Tureen on Plateau

MAKER:
Designer

William C. Codman ( British, 1839 - 1921 )


Retailer

Spaulding & Company ( American, 1888 )


Manufacturer

Gorham Manufacturing Company ( American, 1831 )


Maker

Axel Herman Staf ( American, 1869 - 1941 )


Maker

Franz F. Ziegler ( American, born Germany, 1869 - 1934 )


Chaser

Otto Colmetz ( American, 1863 - 1950 )

DATE:
1910
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General Description

This tureen and stand were originally part of a 129 piece table service commissioned by William Andrews Clark (1839-1925), who served as a senator from Montana from 1901 to 1907. While Clark had extensive properties in Montana, this service was commissioned for his Louis XIV-style residence in New York City. To complement the house, the design of the tureen and stand was inspired by 17th-century European silver. The grotesque masks, paw feet, and bands of fruit and flowers were all derived from this earlier work. The use of this historical ornamentation on a conservative shape in 1910 is most interesting, Although the reductivist aesthetics of the Arts and Crafts Movement were at their height in the United States at that time, this tureen and stand demonstrate that the vast majority of Americans were not interested in that more restrained style, but rather believed historical styles to be far more beautiful and desirable.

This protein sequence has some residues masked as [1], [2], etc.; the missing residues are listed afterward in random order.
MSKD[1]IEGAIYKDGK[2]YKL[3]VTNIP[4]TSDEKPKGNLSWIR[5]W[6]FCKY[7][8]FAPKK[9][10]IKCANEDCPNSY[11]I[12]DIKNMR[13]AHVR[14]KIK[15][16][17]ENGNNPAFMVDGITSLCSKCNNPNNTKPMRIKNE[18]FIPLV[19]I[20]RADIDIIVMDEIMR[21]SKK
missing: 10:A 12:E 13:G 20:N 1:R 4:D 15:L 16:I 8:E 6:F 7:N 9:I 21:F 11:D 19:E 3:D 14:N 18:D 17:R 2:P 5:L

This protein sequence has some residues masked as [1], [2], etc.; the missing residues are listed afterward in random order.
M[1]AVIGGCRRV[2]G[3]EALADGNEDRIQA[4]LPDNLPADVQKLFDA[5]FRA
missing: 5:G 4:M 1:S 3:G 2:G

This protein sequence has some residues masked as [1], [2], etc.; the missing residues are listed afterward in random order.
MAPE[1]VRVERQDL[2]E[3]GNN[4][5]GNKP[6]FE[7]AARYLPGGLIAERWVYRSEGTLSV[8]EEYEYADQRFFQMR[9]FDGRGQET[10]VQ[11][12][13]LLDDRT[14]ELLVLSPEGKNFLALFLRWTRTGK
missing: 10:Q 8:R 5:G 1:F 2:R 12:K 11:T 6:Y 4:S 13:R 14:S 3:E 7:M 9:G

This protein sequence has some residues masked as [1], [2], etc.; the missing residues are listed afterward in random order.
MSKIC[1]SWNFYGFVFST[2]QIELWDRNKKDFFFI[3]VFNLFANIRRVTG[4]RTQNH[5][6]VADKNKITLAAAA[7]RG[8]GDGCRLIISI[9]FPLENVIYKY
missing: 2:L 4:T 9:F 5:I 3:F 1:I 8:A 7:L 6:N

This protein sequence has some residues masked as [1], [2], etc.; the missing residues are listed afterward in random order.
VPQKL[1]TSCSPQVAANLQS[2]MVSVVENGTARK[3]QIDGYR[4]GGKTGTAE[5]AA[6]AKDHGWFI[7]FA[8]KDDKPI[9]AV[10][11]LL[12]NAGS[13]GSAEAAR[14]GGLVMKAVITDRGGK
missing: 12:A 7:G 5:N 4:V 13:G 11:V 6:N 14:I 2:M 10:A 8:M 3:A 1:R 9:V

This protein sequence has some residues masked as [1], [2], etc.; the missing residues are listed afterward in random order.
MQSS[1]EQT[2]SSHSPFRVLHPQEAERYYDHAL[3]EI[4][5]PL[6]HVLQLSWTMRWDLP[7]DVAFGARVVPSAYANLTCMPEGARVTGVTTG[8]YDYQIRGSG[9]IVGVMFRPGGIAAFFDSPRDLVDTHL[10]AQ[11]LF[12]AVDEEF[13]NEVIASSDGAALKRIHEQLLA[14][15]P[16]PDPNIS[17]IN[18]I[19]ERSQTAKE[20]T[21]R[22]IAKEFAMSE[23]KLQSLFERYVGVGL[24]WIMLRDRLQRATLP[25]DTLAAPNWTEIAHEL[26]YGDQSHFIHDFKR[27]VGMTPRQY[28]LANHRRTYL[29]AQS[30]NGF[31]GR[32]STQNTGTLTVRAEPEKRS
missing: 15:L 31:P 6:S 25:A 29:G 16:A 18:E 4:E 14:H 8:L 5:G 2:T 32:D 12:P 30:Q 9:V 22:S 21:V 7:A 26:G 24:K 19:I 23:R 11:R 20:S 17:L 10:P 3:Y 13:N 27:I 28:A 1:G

The Clark commission was one of Gorham's most important. Not only did the firm's chief designer execute the drawings for the service but also its finest workmen labored on it for over two years. The tureen and stand alone required 1,056 man-hours to create. Consequently, Clark paid dearly for these two pieces; the retail cost is believed to have been over $2,100.

Adapted from

Charles L. Venable, "Tureen on stand," in Dallas Museum of Art: A Guide to the Collection, ed. Jay Gates (Dallas, Texas: Dallas Museum of Art, 1997), 248.

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